B&W John Bowers Silver Signature loudspeaker Page 3
And on classical music demanding good low-bass extension, the Silver Signatures again did much of what was necessary. No, the very lowest notes of the pipe organ on my recording of Elgar's Dream of Gerontius (Stereophile Test CD 2, track 13) weren't there, but all the others could be heard underpinning the music, as could the reverberant "woomph" of the Ely Cathedral acoustic when each organ note stopped. Orchestras lacked for nothing in the lower midrange, where their power lies, perhaps even sounding slightly too rich. (Now that I don't mind.) Double-bass had excellent body to its sound, but remained clean.
I have almost nothing to say about the B&W's treble performance. Some recordings sounded too dull, but I couldn't say that the speaker lacked top-octave extension; because then I'd play a recording where the highs went onward'n'upward. The treble I heard was what was on the recording. This is one special tweeter!
I had two criticisms about the mid-treble performance, however. The first was a very slight "bite" in the presence region. I only occasionally noticed this, but J. Gordon Holt found that it got in the way of the music more often, referring to it as a slight "chalkiness" to the sound. I feel that this was partly due to the speaker allowing us to more clearly hear the sonic signatures of the components upstream. Changing from the Classé preamplifier to the Mark Levinson No.38 or the McCormack TLC-1 alleviated the problem to a large extent, for example. But there was still something there—a slight residual sibilance on voice which will make system matching a little fussy.
The second criticism is more of an observation: the Silver Signature is a "polite" speaker, too laid-back in absolute terms to suit all tastes. Some listeners felt this was a matter of dynamics, the speaker failing to respond sufficiently fast to musical transients. I don't think so, as this was minimized when said listeners sat in the sweet spot. And when so seated, listeners became aware of the Signature's excellent microdynamics: the small ebbs and flows in the music's dynamic structure stood revealed in an almost fetishistic manner, in much the way a really classy Cabernet's subtly different flavors intermingle on the tongue.
Nevertheless, this mandates careful auditioning of the Silver Signatures before you buy them. If you are extra-sensitive to this aspect of the speaker's sonic signature—as Jack English was when he visited me—then these will not be the speakers for you.
I mentioned earlier that the B&W's midrange sounded very neutral. Again, I need to add a qualification: While there was nothing audible that I would deem a "coloration," voices sometimes sounded lacking in body. This was not due to insufficient lower-midrange energy—if anything, the speakers have a good bloom in this region—but a lack of, for want of better words, harmonic richness, the kind of thing that Vandersteens do so well. This was a minor point, but the B&W seems so transparent and clean-sounding that I began to notice the slightest inconsistencies in its total performance.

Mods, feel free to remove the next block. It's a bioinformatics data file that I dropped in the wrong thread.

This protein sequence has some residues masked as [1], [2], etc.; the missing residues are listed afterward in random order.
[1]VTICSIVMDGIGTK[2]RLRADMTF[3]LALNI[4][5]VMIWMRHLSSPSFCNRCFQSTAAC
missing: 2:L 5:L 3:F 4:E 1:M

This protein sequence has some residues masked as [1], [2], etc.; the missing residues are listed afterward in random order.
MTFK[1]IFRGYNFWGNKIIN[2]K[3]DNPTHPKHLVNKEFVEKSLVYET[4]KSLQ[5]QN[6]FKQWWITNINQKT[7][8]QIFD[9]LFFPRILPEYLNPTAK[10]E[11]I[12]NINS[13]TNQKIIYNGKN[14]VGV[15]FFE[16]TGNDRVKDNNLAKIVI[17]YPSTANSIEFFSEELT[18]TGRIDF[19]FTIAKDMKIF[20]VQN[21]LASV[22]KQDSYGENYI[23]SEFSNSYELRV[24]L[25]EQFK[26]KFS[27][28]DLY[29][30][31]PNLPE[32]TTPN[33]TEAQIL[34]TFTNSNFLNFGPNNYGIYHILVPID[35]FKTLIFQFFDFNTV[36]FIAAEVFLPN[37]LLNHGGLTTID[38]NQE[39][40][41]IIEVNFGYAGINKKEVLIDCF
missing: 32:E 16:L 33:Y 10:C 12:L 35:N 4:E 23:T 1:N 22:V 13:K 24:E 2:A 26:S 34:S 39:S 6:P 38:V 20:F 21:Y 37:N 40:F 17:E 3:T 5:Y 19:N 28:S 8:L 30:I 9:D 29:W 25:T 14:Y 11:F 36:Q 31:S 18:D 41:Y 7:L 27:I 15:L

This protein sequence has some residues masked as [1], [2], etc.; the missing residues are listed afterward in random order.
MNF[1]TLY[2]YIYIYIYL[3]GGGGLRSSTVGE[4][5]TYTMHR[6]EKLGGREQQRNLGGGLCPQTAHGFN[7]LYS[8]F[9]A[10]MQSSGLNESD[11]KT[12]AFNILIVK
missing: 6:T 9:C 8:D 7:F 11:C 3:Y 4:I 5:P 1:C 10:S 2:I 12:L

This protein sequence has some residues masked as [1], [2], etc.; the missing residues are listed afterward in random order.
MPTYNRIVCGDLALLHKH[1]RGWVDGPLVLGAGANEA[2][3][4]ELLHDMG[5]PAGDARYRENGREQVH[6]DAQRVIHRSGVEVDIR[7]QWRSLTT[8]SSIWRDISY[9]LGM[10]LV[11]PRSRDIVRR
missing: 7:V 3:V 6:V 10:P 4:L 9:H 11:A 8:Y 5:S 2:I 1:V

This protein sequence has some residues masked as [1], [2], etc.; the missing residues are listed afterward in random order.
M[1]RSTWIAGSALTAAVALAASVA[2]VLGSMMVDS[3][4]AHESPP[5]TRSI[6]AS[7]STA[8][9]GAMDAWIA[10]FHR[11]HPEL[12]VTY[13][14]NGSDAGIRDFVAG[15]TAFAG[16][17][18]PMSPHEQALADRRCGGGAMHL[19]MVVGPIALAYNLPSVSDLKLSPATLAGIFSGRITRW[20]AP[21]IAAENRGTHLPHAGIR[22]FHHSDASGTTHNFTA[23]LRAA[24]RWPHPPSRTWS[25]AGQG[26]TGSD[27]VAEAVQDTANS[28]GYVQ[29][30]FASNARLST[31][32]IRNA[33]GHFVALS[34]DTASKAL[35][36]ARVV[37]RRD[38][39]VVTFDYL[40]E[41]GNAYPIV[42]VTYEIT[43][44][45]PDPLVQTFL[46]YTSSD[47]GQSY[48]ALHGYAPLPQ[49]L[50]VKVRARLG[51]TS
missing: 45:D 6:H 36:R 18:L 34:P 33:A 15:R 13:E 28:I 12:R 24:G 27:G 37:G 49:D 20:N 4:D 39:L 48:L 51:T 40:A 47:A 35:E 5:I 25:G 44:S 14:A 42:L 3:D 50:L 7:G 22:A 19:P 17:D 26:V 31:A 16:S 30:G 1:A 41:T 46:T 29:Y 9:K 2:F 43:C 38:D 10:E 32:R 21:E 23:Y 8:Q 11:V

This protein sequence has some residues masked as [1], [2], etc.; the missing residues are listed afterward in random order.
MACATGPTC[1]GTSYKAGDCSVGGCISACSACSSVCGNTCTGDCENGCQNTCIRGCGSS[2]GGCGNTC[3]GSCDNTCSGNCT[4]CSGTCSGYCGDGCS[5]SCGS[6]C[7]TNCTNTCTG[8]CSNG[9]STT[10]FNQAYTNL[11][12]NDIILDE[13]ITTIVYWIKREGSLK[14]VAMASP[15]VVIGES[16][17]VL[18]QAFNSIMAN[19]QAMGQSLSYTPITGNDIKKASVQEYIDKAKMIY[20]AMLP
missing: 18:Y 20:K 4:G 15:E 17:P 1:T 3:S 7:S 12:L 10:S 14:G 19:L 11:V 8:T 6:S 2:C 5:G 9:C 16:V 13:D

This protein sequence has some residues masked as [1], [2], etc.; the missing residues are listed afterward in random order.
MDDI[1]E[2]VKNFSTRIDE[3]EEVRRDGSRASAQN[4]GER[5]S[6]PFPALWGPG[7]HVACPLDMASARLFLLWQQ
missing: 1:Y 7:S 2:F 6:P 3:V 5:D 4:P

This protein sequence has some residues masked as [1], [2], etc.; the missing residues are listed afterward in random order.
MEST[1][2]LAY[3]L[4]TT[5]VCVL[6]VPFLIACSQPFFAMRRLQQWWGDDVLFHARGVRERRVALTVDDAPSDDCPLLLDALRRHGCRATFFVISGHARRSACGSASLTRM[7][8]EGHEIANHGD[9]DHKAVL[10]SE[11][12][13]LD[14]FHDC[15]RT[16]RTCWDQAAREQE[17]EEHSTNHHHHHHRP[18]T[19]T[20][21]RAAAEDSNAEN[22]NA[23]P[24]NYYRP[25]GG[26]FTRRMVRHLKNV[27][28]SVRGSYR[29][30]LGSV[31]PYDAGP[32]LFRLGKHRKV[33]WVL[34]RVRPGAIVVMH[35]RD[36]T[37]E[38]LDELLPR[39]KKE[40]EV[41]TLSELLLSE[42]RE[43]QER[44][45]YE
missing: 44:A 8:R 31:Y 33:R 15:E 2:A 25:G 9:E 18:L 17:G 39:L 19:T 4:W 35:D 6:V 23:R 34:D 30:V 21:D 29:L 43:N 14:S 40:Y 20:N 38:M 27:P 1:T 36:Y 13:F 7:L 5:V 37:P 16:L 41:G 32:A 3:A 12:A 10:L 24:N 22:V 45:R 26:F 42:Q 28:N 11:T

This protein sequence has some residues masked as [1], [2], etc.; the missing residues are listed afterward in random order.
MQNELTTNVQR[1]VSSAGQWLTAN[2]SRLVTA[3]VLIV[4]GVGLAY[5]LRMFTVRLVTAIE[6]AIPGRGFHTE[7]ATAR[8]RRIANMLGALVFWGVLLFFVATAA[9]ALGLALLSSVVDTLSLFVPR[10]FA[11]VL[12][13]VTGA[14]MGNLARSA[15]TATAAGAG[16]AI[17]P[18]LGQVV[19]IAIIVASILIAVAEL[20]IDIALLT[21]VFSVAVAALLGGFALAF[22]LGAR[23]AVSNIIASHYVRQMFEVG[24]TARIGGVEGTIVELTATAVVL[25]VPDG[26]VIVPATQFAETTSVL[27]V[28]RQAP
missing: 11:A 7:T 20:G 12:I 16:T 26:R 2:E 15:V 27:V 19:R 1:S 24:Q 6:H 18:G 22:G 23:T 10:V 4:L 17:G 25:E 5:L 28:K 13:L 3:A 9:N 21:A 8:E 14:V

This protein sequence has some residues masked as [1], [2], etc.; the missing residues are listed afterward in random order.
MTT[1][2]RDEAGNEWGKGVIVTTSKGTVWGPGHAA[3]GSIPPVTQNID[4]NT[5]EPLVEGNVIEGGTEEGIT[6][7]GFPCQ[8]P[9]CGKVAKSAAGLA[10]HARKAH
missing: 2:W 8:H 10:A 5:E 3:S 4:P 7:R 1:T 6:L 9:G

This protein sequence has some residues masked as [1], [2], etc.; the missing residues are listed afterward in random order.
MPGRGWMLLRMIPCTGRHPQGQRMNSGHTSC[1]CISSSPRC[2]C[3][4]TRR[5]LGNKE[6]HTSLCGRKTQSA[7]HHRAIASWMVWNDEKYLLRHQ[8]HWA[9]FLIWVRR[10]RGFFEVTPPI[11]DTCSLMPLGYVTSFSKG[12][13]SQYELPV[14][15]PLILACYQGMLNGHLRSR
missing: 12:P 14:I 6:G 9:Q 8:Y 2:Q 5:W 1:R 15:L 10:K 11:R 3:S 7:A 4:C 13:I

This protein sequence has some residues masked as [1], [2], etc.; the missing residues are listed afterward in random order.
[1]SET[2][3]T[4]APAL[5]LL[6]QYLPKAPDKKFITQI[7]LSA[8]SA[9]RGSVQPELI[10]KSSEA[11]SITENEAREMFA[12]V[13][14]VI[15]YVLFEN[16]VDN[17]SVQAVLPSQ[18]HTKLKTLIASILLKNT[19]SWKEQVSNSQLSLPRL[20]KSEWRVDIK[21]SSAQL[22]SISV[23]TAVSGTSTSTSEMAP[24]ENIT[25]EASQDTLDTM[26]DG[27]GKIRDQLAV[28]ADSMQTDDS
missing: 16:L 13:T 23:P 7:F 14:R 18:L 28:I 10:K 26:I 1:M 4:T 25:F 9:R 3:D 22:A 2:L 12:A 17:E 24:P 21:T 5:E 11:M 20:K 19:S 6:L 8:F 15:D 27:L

This didn't bother me. I just kept putting on recording after recording, marveling at the speaker's resolution. I could hear, for example, that one voice in an operatic duet had been recorded with a different microphone from the other. Yet this wasn't achieved in a spotlit manner, like the original Martin-Logan CLS. Nothing was thrust forward at the listener (if anything, the opposite was true). Yet I could easily perceive tiny details of recorded quality. The Silver Signature would make one heck of a studio monitor!
And oh, that soundstage. With every recording I played, the area between and behind the speakers just opened up into the space of the recorded acoustic, whether it was real—Ely Cathedral on Gerontius—or artificial—the soundscapes on the Patriot Games soundtrack, or the sonic collages on Art of Noise's 1987 album In No Sense? Nonsense! (also partly recorded in Ely Cathedral). Depth was a little restricted in absolute terms, but not to the extent that it became an issue. Larry Archibald's image on the "Mapping the Soundstage" track on our Test CD 2 could still be heard to start a long way away behind the plane of the speakers, then evenly move up to and around the microphone position.
It must be noted that my enthusiasm for the B&W's performance was a result of my sitting in the sweet spot. These speakers are remarkably fussy about where the listener sits. With the speakers toed-in to the listening chair and my ears level with, or just under, the tweeter, they did things that were simply magical. Images were precisely focused; tonal quality was neutral; the presentation was remarkably transparent. When I sat to one side, however, the sound lacked immediacy and images smeared. Too high, and the speaker sounded hollow and a little nasal. Be careful when you audition these speakers in the dealer's listening room—they demand an appropriate amount of respect.
And the inside jukebox blows out just like thunder
The B&W John Bowers Silver Signature is a remarkable loudspeaker, offering easily the highest level of performance I have heard from a loudspeaker anywhere near its size in my listening room. Its virtues are great, its faults minor.
How much of its superbly transparent performance is due to its exclusive use of silver for every metal part must remain conjecture. One thing the silver does do, however, is add to its price—$8000 is a lot to pay for a pair of miniature loudspeakers. But one thing is certain: I'm buying the review pair to keep as long-term references. That's how good I felt this loudspeaker to be. If $8000 is burning a hole in your pocket, I encourage you to try these superb B&Ws for yourself.